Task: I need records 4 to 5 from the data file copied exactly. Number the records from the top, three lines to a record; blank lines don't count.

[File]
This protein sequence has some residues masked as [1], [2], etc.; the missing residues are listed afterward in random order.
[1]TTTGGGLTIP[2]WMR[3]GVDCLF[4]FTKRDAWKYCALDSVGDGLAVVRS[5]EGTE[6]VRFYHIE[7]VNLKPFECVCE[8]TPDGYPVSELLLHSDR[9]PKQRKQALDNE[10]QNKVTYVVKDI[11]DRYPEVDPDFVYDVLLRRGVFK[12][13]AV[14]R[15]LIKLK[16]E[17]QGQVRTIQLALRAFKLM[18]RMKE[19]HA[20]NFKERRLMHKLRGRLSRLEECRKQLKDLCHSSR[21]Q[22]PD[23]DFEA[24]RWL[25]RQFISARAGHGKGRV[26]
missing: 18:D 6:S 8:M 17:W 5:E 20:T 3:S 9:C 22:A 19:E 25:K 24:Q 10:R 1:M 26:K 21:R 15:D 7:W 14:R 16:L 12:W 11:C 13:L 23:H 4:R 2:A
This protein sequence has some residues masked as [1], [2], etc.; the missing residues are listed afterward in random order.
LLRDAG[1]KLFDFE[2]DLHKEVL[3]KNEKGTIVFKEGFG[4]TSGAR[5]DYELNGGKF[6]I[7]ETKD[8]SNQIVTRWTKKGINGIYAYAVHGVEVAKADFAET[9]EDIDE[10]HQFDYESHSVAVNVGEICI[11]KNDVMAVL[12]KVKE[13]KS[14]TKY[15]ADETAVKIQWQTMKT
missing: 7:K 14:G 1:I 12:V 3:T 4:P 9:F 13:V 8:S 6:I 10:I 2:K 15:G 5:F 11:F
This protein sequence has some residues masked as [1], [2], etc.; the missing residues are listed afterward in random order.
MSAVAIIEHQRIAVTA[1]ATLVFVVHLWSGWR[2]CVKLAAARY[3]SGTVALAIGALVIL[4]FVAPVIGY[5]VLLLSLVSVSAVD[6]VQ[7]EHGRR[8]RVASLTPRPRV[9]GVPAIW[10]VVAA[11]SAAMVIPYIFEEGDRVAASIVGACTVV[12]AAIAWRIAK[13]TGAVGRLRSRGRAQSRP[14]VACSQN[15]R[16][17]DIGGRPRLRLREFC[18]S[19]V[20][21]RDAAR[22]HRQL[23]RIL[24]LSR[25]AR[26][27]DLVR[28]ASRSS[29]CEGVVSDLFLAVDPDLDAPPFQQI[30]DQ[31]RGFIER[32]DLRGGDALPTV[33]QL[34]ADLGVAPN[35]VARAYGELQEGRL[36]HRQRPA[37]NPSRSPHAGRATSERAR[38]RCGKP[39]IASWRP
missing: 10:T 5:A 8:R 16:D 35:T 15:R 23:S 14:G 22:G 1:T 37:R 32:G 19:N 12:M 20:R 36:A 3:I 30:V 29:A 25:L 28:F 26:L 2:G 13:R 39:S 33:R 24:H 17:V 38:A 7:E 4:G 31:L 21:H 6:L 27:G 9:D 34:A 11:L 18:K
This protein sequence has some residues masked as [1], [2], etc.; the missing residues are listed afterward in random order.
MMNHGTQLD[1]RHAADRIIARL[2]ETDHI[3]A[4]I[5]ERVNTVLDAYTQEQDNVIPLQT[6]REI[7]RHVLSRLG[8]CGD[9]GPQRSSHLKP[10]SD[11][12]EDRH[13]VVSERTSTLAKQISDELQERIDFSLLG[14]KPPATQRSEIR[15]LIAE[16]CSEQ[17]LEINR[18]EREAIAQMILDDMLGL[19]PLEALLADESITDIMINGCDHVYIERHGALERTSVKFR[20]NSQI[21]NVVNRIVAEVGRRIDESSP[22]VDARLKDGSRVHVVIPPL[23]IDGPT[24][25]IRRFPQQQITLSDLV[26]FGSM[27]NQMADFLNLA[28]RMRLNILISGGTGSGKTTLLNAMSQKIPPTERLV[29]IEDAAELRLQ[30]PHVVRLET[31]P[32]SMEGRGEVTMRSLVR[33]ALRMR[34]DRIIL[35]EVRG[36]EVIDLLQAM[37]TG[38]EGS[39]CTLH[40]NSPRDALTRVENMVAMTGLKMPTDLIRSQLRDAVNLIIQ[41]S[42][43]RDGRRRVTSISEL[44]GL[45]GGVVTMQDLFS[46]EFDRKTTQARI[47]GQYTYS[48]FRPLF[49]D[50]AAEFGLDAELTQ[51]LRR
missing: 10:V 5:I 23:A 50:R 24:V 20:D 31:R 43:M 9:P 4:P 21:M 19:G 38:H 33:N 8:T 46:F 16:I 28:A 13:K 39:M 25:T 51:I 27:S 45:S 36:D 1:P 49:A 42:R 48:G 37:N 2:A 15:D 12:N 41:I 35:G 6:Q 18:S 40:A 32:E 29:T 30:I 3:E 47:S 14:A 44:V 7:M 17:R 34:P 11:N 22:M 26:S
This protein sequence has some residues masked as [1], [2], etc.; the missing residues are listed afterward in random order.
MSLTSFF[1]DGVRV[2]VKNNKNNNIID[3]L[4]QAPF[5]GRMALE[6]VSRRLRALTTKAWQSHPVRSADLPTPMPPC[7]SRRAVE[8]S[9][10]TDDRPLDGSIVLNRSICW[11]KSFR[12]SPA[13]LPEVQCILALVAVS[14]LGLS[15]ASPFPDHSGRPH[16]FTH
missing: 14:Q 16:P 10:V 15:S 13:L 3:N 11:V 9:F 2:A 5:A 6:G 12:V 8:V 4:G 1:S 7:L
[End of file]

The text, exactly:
This protein sequence has some residues masked as [1], [2], etc.; the missing residues are listed afterward in random order.
MMNHGTQLD[1]RHAADRIIARL[2]ETDHI[3]A[4]I[5]ERVNTVLDAYTQEQDNVIPLQT[6]REI[7]RHVLSRLG[8]CGD[9]GPQRSSHLKP[10]SD[11][12]EDRH[13]VVSERTSTLAKQISDELQERIDFSLLG[14]KPPATQRSEIR[15]LIAE[16]CSEQ[17]LEINR[18]EREAIAQMILDDMLGL[19]PLEALLADESITDIMINGCDHVYIERHGALERTSVKFR[20]NSQI[21]NVVNRIVAEVGRRIDESSP[22]VDARLKDGSRVHVVIPPL[23]IDGPT[24][25]IRRFPQQQITLSDLV[26]FGSM[27]NQMADFLNLA[28]RMRLNILISGGTGSGKTTLLNAMSQKIPPTERLV[29]IEDAAELRLQ[30]PHVVRLET[31]P[32]SMEGRGEVTMRSLVR[33]ALRMR[34]DRIIL[35]EVRG[36]EVIDLLQAM[37]TG[38]EGS[39]CTLH[40]NSPRDALTRVENMVAMTGLKMPTDLIRSQLRDAVNLIIQ[41]S[42][43]RDGRRRVTSISEL[44]GL[45]GGVVTMQDLFS[46]EFDRKTTQARI[47]GQYTYS[48]FRPLF[49]D[50]AAEFGLDAELTQ[51]LRR
missing: 10:V 5:I 23:A 50:R 24:V 20:D 31:R 43:M 9:P 4:P 21:M 19:G 38:H 33:N 8:T 46:F 16:I 28:A 13:K 39:M 25:T 51:I 27:S 45:S 36:D 1:P 49:A 42:R 48:G 37:N 2:A 15:D 12:N 41:I 35:G 6:Q 18:S 40:A 32:E 29:T 30:I 3:E 47:S 14:A 44:V 7:M 17:R 34:P 11:N 22:M 26:S
This protein sequence has some residues masked as [1], [2], etc.; the missing residues are listed afterward in random order.
MSLTSFF[1]DGVRV[2]VKNNKNNNIID[3]L[4]QAPF[5]GRMALE[6]VSRRLRALTTKAWQSHPVRSADLPTPMPPC[7]SRRAVE[8]S[9][10]TDDRPLDGSIVLNRSICW[11]KSFR[12]SPA[13]LPEVQCILALVAVS[14]LGLS[15]ASPFPDHSGRPH[16]FTH
missing: 14:Q 16:P 10:V 15:S 13:L 3:N 11:V 9:F 2:A 5:A 6:G 12:V 8:V 4:G 1:S 7:L